Junko Yoshida of the EE Times reports that Rambus is diving into the field of cyber-security for OTA vehicle updates, which she describes as a “red-hot” issue for the current automotive market.
“Rambus, a semiconductor and IP licensing company, has partnered with Movimento, a leader in automotive reflash services with innovations in OTA software,” Yoshida writes. “Combining Movimento’s OTA technology with Rambus’ own CryptoManager platform, the two companies have developed a system that offers one-time, single-use keys unique to each vehicle, ensuring validity before installation.”
According to Asaf Ashkenazi, senior director, product management at Rambus Cryptography Research, the combined Rambus-Movimento technology is akin to “closing the front door” of a house.
“This isn’t a magic solution,” Ashkenazi told the EE Times. “Layers of security are necessary. One company can’t fix it all. [However, the use of] simple, secure methods to download, authenticate and install vehicle updates [is a much needed first step].”
As Ashkenazi notes, most OTA solutions currently on the market offer limited functionality and lack personalization features.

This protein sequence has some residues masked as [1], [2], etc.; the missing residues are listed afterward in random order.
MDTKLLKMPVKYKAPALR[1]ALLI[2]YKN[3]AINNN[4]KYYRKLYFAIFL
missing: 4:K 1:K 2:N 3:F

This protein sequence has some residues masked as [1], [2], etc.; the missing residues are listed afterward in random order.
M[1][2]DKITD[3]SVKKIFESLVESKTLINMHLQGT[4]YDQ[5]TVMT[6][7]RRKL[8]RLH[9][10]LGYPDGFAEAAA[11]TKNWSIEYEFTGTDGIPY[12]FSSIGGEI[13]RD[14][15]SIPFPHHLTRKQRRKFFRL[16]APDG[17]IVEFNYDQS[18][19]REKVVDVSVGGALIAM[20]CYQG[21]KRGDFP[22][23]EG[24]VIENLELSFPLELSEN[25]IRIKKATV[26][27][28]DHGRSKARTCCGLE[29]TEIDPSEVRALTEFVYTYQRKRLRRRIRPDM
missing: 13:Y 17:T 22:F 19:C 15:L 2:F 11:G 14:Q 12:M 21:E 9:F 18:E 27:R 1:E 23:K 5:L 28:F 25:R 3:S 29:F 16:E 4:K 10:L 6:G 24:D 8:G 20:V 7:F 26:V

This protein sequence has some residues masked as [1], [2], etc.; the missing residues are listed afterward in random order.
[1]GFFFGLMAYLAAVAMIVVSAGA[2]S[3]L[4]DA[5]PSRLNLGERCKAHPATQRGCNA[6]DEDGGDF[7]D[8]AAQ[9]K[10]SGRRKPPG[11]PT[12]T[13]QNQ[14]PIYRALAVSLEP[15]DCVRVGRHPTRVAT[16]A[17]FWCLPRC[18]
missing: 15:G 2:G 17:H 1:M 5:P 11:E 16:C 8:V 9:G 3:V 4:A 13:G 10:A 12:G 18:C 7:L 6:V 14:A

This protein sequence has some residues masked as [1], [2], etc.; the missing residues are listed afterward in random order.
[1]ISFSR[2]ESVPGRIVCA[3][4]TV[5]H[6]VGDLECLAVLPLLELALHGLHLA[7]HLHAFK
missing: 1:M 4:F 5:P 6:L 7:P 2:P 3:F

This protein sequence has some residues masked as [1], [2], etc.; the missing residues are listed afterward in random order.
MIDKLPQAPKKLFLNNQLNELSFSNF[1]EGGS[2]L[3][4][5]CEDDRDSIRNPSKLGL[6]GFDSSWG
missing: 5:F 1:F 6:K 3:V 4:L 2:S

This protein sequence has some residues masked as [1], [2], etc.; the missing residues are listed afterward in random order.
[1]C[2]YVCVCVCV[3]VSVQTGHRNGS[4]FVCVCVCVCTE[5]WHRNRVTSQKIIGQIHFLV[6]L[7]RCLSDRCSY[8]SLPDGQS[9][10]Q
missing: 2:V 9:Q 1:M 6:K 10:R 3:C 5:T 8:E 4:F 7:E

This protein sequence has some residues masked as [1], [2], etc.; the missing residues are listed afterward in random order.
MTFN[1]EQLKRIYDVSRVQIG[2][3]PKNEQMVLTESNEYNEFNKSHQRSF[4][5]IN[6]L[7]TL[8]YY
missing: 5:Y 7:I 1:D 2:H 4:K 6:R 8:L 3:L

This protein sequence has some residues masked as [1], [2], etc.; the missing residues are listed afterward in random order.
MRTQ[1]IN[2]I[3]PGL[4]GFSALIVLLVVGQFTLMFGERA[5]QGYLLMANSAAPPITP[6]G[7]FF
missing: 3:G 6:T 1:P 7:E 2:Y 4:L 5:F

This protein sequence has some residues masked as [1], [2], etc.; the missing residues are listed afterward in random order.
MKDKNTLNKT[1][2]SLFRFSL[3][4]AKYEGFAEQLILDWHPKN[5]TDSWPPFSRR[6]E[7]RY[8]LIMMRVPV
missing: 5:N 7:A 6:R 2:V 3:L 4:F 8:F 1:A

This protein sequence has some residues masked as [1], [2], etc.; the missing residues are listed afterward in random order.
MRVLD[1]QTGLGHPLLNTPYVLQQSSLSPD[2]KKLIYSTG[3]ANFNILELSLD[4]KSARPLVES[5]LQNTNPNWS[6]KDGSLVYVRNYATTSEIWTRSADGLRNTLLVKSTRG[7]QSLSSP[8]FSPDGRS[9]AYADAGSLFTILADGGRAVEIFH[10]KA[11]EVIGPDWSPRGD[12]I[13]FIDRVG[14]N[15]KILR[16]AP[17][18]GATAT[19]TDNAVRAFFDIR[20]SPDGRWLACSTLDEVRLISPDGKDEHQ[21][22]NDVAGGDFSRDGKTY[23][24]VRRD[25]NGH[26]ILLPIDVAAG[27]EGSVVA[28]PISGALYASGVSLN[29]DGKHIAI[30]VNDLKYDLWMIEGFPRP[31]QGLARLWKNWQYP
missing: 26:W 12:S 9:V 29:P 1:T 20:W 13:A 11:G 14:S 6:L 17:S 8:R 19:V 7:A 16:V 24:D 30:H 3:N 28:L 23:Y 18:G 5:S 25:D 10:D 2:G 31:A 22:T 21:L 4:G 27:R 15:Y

“[For example], secure elements work fine for some purposes, but they aren’t enough for OTA vehicle updates. [Yes], they can get a key into a car, but without personalization, they end up using the same key in all vehicles,” he emphasized. “Alternatively, one can specify one key for each vehicle. But this requires automakers to implement the secure injection of keys at the manufacturing site. No personalization means that each vehicle has no unique key, which is critical in authenticating codes for software downloads.”
In contrast, says Ashkenazi, updates provided by Movimento and Rambus are delivered via one-time, single-use keys that are unique to each vehicle – effectively minimizing vulnerabilities and maximizing security.
So, how does Rambus’s versatile CryptoManager platform work in the context of automotive security?
“The platform first establishes a robust hardware root-of-trust, cryptographically authenticates code — unique to a car — before executing it, and encrypts the payload to protect the vehicle from attacks,” Yoshida explained. “To prevent physical attacks CryptoManager uses the same technologies used to protect bank or credit cards from side-channel attacks.”
Interested in learning more? The full text of “Can Rambus Hack Auto Cyber-Security?” is available on EE Times here.
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